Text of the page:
In these novel hosts, it is commonly observed that Wolbachia causes a barrage of immunological effects that are apparently responsible for defense: these include the induction of the Toll and other host immune pathways, and the production of toxic reactive oxygen species (e.g., [15],[18][20]), and are typically accompanied by substantial cost to the host (i.e., Wolbachia infections are virulent) (e.g., [19]). Conversely, such effects are absent or attenuated in native Drosophila infections that are also defensive [21], raising the question of whether the same defensive mechanisms underlie Wolbachia's effects in native and novel hosts, and whether the dramatic immune induction observed in novel mosquito hosts is the cause of defense, a corollary of a new and virulent Wolbachia infection, or both—but as yet it is essentially completely unknown how Drosophila are defended. Recently though, Wolbachia competition with RNA viruses for cholesterol has been argued to contribute to defense in D. melanogaster [22], while Wolbachia modulation of a host miRNA to regulate a methyltransferase appears to contribute to viral defense in Aedes [23]. Studies have also observed that levels of defense are related to Wolbachia density—for example, the protection conferred by Wolbachia that naturally infect Drosophila simulans is limited to strains that achieve higher densities within the host [9], suggesting that competitive effects or tissue tropism (e.g., overlap in symbiont and parasite infection in host tissues) may be important. Further work is clearly needed to untangle the relative contributions of divergent mechanisms to defense, both in Drosophila and in novel hosts that we might seek to transform.

Based on findings of defense and the recapitulation of CI in mosquitoes, researchers have engineered the mass release of Wolbachia-infected Aedes mosquitoes in Australia to limit the transmission of dengue, and observed the rapid spread of Wolbachia through CI [24], serving as a proof-of-concept of vector transformation with Wolbachia. While exciting, it remains to be seen how the incidence of dengue in humans will be affected in the study area.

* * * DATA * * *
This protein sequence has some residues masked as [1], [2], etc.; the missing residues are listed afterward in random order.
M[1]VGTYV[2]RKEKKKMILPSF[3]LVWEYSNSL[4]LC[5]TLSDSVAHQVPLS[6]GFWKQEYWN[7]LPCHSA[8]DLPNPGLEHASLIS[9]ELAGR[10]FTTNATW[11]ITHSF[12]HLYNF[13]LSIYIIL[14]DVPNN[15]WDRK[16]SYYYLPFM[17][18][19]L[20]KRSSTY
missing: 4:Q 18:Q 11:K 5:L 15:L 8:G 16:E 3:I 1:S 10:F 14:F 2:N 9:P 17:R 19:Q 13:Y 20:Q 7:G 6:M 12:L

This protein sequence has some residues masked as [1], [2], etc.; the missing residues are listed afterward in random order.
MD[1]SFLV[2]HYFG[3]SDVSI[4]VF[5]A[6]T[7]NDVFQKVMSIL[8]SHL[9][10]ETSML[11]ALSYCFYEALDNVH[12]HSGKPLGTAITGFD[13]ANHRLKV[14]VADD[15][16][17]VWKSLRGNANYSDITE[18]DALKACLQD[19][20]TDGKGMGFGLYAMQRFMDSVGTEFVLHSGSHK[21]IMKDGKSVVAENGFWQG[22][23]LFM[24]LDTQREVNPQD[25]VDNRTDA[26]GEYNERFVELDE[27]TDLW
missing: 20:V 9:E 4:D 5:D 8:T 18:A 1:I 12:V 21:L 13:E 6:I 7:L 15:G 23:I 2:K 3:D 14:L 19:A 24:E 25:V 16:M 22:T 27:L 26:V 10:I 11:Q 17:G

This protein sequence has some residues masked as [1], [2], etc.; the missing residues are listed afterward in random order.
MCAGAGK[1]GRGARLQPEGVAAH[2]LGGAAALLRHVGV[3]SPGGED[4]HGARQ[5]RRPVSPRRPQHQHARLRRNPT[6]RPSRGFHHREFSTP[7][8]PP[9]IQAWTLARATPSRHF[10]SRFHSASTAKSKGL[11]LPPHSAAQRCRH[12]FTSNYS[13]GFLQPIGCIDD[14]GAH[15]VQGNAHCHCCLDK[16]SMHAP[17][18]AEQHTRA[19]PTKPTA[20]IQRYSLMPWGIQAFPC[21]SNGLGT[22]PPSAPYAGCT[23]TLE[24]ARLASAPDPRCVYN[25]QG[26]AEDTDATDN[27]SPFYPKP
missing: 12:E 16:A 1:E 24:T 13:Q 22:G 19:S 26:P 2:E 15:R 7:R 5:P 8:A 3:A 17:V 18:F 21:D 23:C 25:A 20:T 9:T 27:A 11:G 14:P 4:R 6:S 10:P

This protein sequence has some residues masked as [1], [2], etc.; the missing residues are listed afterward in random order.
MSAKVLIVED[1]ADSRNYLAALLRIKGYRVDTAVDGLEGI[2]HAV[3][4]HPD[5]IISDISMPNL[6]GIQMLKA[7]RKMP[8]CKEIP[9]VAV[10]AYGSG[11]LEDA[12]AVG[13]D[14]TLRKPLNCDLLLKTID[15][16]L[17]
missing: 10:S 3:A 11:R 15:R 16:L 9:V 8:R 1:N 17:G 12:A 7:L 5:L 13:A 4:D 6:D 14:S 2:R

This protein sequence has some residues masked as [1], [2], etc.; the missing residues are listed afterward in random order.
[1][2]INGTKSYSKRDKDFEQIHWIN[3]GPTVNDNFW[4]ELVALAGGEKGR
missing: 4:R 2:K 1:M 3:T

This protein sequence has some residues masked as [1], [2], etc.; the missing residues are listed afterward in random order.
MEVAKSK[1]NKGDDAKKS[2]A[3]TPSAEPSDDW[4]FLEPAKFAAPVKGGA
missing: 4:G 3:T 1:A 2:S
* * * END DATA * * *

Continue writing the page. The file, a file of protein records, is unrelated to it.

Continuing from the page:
Wolbachia have also been introduced into the anopheline vectors of malaria, which they do not naturally infect, and can substantially inhibit the development of Plasmodium falciparum in Anopheles gambiae [17]. However, efforts at using Wolbachia in the biocontrol of malaria have been hampered by difficulty in establishing infections that are efficiently vertically transmitted. Intriguingly though, a Wolbachia strain native to Aedes albopictus has recently been introduced into Anopheles stephensii; in this host it inhibits Plasmodium development, is vertically transmitted with high fidelity, and induces CI, suggesting that biocontrol methods using Wolbachia in Anopheles could be on the horizon [18]. Still, this infection is highly virulent, substantially decreasing the hatch rate of host eggs [18], and whether CI traits are strong enough to offset such costs to maintain Wolbachia in this host in the long term is unclear.

Spiroplasma: Under the Radar

Spiroplasma are cell-wall-less gram-positive bacteria of the class Mollicutes, and are known as plant and arthropod pathogens, and gut commensals and inherited symbionts in insects [3]. In Drosophila, Spiroplasma are primarily known as male-killers and are widespread, infecting ~8% of screened species [25].

Different Spiroplasma strains have now been shown to be defensive in two Drosophila species [26],[27], as well as in aphids [28], in what appear to be the first examples of Spiroplasma behaving mutualistically. In Drosophila hydei, Spiroplasma increases the survival rate of flies attacked by a parasitoid wasp [26]. In Drosophila neotestacea, Spiroplasma decreases the size and transmission of a common and virulent nematode parasite of the fly, and restores the fertility of nematode-parasitized flies that are normally sterilized by infection [27]. This strong protective effect has lead to Spiroplasma's rapid continent-wide spread through North American D. neotestacea in recent decades [29]. This Spiroplasma strain causes no reproductive manipulation, apparently relying solely on the selective advantage of the defense it confers to spread, providing one of the more compelling examples of the importance of defensive symbioses in the wild.